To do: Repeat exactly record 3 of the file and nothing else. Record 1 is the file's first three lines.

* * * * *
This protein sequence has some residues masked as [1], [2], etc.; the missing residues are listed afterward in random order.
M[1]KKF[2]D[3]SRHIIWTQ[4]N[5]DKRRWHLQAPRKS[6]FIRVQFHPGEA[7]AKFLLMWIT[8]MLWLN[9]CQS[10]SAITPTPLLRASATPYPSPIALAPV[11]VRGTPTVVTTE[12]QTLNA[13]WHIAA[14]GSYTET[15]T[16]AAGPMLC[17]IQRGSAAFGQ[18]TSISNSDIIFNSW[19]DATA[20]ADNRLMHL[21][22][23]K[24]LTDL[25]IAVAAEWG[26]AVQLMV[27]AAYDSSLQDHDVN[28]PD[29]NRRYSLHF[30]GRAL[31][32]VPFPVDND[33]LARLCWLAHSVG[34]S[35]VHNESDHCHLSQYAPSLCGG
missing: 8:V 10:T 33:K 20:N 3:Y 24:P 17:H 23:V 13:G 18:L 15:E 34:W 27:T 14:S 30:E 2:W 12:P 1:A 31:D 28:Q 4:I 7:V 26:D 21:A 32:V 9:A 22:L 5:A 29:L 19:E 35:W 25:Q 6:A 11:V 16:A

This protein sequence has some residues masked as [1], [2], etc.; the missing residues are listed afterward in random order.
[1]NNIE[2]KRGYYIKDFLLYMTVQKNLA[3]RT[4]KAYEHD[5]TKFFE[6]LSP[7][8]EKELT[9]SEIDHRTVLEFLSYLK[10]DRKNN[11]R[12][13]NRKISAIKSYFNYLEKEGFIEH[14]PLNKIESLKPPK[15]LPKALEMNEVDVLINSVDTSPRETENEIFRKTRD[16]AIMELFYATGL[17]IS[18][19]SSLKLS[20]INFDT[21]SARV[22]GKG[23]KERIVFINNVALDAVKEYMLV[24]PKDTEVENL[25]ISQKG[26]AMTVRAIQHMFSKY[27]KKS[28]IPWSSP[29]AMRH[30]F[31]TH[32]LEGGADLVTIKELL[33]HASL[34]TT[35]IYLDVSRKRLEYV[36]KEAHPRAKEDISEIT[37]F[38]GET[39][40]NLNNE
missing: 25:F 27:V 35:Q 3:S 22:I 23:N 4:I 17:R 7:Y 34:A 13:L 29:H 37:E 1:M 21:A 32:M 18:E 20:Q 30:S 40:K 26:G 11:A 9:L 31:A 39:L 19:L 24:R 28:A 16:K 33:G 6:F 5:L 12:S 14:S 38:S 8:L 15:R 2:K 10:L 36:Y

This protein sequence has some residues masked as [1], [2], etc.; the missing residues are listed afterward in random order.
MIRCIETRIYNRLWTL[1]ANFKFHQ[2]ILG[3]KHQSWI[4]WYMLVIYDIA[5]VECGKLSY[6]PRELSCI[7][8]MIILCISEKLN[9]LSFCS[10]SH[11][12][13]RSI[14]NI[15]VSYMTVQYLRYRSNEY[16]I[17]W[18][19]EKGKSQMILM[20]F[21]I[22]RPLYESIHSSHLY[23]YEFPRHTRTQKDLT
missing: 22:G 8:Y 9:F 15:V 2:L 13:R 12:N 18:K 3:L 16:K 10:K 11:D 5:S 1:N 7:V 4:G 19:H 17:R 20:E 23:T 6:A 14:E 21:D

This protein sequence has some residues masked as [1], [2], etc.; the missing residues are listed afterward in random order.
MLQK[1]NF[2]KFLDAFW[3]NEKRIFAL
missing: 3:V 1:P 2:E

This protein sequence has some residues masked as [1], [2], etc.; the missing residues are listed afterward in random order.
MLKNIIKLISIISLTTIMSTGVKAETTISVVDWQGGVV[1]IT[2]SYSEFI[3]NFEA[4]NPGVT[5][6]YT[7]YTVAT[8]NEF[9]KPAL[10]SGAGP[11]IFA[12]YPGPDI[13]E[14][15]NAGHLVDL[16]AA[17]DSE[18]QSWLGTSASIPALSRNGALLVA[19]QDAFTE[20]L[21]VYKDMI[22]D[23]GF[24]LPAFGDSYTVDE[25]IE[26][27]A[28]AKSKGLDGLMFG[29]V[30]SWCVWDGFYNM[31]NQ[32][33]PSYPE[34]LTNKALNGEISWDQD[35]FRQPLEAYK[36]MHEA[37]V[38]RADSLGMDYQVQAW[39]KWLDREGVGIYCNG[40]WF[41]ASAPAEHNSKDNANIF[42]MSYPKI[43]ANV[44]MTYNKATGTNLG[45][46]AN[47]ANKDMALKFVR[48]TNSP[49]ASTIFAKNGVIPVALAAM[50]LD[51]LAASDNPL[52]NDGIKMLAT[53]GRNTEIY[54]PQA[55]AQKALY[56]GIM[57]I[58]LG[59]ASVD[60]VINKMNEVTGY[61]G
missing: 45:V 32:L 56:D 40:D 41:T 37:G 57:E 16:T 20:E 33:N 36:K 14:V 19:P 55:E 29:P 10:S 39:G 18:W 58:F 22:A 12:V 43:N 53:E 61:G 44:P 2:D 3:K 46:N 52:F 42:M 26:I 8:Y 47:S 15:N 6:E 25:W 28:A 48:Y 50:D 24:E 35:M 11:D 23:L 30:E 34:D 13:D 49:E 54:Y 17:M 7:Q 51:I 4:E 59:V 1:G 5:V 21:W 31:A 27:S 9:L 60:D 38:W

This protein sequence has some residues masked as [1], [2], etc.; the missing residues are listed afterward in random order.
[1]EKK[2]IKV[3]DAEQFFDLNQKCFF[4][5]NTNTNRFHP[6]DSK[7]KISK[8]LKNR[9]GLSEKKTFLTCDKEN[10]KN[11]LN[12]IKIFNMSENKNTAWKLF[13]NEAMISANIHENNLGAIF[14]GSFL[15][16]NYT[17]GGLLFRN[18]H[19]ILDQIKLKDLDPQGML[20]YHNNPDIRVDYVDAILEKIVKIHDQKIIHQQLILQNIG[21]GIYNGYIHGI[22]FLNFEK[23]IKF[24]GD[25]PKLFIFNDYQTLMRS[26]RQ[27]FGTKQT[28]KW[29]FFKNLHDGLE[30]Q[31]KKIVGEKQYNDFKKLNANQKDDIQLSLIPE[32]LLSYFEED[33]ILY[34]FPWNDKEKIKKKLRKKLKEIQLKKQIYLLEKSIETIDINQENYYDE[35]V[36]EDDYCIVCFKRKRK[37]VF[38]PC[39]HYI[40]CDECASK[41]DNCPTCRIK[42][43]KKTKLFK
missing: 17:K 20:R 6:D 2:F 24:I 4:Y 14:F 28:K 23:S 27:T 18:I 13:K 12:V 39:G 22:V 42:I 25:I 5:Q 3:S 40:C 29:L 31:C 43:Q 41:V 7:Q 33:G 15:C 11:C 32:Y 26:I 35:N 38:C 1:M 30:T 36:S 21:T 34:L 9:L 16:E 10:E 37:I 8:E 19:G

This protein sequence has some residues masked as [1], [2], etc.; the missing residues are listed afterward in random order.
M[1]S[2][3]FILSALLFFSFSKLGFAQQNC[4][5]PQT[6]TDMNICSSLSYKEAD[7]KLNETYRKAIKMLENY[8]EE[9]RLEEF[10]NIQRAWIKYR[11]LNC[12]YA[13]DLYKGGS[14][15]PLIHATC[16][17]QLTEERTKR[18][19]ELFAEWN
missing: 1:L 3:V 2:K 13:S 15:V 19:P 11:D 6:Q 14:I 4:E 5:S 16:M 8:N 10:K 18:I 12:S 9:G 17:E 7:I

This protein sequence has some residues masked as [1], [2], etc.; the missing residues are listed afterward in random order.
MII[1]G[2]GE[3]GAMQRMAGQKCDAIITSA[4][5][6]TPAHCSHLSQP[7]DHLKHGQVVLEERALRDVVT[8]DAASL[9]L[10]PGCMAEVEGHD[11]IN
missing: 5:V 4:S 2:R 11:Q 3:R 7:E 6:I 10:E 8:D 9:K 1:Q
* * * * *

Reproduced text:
This protein sequence has some residues masked as [1], [2], etc.; the missing residues are listed afterward in random order.
MIRCIETRIYNRLWTL[1]ANFKFHQ[2]ILG[3]KHQSWI[4]WYMLVIYDIA[5]VECGKLSY[6]PRELSCI[7][8]MIILCISEKLN[9]LSFCS[10]SH[11][12][13]RSI[14]NI[15]VSYMTVQYLRYRSNEY[16]I[17]W[18][19]EKGKSQMILM[20]F[21]I[22]RPLYESIHSSHLY[23]YEFPRHTRTQKDLT
missing: 22:G 8:Y 9:F 15:V 2:L 13:R 12:N 18:K 3:L 16:K 10:K 11:D 5:S 1:N 7:V 4:G 19:H 17:R 20:E 23:T 6:A 14:E 21:D